In a previous post I’ve talked about issues in the StoragePolicy and Tag cmdlets in PowerCLI. I found a workaround by ignoring certificate warnings and setting my date format to en-US.

Today I tried to replicate some Storage Policies from one vCenter to another and I found that I got new errors…

I can export the policies without issues, but when I try to Import the policy to the new vCenter I get the following error: “Object reference not set to an instance of an object”. Update 2018-04-06: VMware has confirmed the issue and stated it will be fixed in PowerCLI 10.1 ...  continue reading

Creating a Powershell module as an API wrapper

We all love today’s modern web with lots of API’s available, both for retrieving information from various sources, gaining additional insights and for transform and enrich your data. Most API’s today are RESTFUL, meaning that they should follow the REST principles. REST is not a standard, it’s more a guideline for how to design your API.

With the REST guidelines in place many API’s share the same or similar structure and with that it gets easier to work with API’s as you can make use of the same techniques. If you’re familiar with Windows Powershell this is one of the easiest ways of exploring an API.

This was also the reason why my good colleague Martin Ehrnst and I decided to do a talk on using Powershell and API’s on the Nordic Infrastructure Conference (NIC) in Oslo this year. The slides and demos from that session, Invoke-{your}RestMethod will available here shortly. ...  continue reading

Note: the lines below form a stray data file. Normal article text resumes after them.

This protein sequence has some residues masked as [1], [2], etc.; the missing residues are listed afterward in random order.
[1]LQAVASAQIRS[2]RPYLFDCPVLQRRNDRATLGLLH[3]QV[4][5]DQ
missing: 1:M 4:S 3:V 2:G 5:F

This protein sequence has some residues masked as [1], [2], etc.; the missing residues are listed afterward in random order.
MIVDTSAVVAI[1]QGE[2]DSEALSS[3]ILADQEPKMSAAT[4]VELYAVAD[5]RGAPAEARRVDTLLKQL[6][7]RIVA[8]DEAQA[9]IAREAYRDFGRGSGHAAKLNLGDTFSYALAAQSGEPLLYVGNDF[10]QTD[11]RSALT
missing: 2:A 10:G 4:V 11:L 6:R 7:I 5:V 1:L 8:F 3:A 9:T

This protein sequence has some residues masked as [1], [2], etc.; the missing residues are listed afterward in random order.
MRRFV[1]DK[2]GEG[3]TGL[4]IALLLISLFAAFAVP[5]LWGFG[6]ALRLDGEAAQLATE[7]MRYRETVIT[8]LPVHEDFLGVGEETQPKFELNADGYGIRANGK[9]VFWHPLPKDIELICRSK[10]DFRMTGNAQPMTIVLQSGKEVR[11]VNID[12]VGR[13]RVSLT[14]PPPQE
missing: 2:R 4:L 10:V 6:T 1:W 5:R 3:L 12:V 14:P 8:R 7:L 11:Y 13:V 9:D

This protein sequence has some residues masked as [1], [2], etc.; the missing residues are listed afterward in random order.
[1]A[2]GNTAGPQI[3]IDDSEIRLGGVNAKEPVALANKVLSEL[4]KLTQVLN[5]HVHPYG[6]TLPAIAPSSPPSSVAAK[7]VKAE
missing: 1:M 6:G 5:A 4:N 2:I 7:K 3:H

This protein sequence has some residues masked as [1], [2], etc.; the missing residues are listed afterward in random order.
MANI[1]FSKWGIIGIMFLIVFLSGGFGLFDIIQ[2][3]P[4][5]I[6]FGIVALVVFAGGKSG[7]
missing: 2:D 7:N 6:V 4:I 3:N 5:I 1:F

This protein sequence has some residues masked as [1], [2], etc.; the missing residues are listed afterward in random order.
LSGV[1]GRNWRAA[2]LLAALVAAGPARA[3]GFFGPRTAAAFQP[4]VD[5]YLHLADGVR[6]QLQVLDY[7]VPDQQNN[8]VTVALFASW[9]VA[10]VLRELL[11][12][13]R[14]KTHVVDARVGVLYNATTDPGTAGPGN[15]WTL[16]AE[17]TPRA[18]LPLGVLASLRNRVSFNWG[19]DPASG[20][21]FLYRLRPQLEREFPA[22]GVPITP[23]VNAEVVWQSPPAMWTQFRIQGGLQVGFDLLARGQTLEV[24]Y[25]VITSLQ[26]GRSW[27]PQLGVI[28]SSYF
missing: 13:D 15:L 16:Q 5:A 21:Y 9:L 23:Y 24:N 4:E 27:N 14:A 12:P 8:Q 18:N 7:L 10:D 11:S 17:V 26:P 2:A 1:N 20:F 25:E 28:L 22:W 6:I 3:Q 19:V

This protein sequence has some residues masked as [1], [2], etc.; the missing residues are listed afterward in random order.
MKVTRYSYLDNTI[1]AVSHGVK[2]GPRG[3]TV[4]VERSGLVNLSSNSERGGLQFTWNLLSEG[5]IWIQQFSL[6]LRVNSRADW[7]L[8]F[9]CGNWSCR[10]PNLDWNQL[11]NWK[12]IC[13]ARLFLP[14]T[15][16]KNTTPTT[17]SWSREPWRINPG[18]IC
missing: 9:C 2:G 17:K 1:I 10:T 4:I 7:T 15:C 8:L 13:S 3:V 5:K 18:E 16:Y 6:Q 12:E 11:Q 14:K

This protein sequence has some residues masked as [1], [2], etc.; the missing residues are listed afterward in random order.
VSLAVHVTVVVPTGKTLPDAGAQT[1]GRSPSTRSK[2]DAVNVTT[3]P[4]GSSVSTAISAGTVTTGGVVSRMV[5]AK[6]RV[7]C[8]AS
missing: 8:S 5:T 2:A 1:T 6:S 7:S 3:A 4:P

More DRS group automation

Following up on my last post on Automating DRS Groups with PowerCLI I found that we also need to automatically remove VMs and Hosts from a given DRS Group.

Although I could have included this in the previous script which creates the groups and adds members I wanted to separate them. There could for instance be times when you would like to run such a script on a different interval than the one that adds members as well as other scenarios. I believe it’s also a good practice to build smaller scripts and functions that have more specific tasks. You could argue that the creation script also could be split up into a part that creates groups and a part that adds the members, and even maybe further splitting Hosts from VMs but that would be a future task.

Anyways, the removal of entities like Hosts and VMs from a DRS group is as easy as putting them in. ...  continue reading

Automating DRS groups with PowerCLI

In vCenter we have lot’s of DRS functionalities. I won’t go into all of them here, you’ll probably know about most of them already.

This blog post will talk about the VM/Host affinity functionality, i.e. rules to keep VMs running one or more specific host(s).

There is multiple use-cases for this. You might want to keep some VMs together on the same host to minimize latency, maybe you are doing some port mirroring and so on. In my scenario the use case is keeping some VMs on specific hosts for license compliance. Licensing is a huge topic and are always subject to change so this might not be a use-case in the future. ...  continue reading